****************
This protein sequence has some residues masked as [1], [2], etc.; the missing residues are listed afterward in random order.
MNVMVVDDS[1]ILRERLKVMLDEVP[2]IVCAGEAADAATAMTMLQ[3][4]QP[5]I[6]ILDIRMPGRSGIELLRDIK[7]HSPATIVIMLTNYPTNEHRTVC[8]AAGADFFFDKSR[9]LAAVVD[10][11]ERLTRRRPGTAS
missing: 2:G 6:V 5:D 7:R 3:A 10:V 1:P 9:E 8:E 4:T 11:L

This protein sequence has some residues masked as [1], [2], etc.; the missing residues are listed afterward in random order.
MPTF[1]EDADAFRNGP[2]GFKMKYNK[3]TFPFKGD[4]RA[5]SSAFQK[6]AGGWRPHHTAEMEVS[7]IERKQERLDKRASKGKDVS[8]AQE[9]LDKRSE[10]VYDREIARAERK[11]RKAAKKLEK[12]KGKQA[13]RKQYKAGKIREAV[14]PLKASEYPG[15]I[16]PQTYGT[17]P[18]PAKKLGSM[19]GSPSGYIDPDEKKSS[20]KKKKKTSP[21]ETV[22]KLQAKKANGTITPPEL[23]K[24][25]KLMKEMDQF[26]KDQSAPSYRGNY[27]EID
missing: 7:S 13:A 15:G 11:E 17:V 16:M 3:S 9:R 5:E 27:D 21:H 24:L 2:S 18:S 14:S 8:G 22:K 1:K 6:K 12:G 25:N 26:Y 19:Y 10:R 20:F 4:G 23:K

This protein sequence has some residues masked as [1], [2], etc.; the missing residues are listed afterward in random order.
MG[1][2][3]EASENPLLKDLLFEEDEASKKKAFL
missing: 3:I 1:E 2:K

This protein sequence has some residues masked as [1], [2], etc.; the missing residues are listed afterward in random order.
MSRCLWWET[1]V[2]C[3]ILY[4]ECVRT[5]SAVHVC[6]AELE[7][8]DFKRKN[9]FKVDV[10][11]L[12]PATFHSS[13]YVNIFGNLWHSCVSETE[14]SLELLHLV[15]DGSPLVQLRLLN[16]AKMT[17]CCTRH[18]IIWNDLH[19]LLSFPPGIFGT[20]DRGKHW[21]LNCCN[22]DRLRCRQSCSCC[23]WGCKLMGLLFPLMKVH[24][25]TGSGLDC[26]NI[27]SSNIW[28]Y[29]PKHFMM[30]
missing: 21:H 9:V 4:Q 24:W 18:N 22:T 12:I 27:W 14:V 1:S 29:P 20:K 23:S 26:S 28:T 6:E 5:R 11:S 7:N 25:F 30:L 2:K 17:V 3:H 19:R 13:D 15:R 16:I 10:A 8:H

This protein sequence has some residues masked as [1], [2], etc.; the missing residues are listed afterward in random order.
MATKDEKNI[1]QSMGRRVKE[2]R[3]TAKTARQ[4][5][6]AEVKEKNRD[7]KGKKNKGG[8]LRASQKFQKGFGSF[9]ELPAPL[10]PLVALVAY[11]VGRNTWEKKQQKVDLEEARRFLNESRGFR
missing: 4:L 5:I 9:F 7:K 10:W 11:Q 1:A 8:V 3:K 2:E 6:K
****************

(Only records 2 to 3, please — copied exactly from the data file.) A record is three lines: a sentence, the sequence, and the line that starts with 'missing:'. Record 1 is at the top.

This protein sequence has some residues masked as [1], [2], etc.; the missing residues are listed afterward in random order.
MPTF[1]EDADAFRNGP[2]GFKMKYNK[3]TFPFKGD[4]RA[5]SSAFQK[6]AGGWRPHHTAEMEVS[7]IERKQERLDKRASKGKDVS[8]AQE[9]LDKRSE[10]VYDREIARAERK[11]RKAAKKLEK[12]KGKQA[13]RKQYKAGKIREAV[14]PLKASEYPG[15]I[16]PQTYGT[17]P[18]PAKKLGSM[19]GSPSGYIDPDEKKSS[20]KKKKKTSP[21]ETV[22]KLQAKKANGTITPPEL[23]K[24][25]KLMKEMDQF[26]KDQSAPSYRGNY[27]EID
missing: 7:S 13:A 15:G 11:E 17:V 16:M 3:S 9:R 5:E 27:D 21:H 24:L 2:S 18:S 14:S 8:G 22:K 1:K 6:K 12:G 25:N 26:Y 19:Y 10:R 20:F 4:G 23:K

This protein sequence has some residues masked as [1], [2], etc.; the missing residues are listed afterward in random order.
MG[1][2][3]EASENPLLKDLLFEEDEASKKKAFL
missing: 3:I 1:E 2:K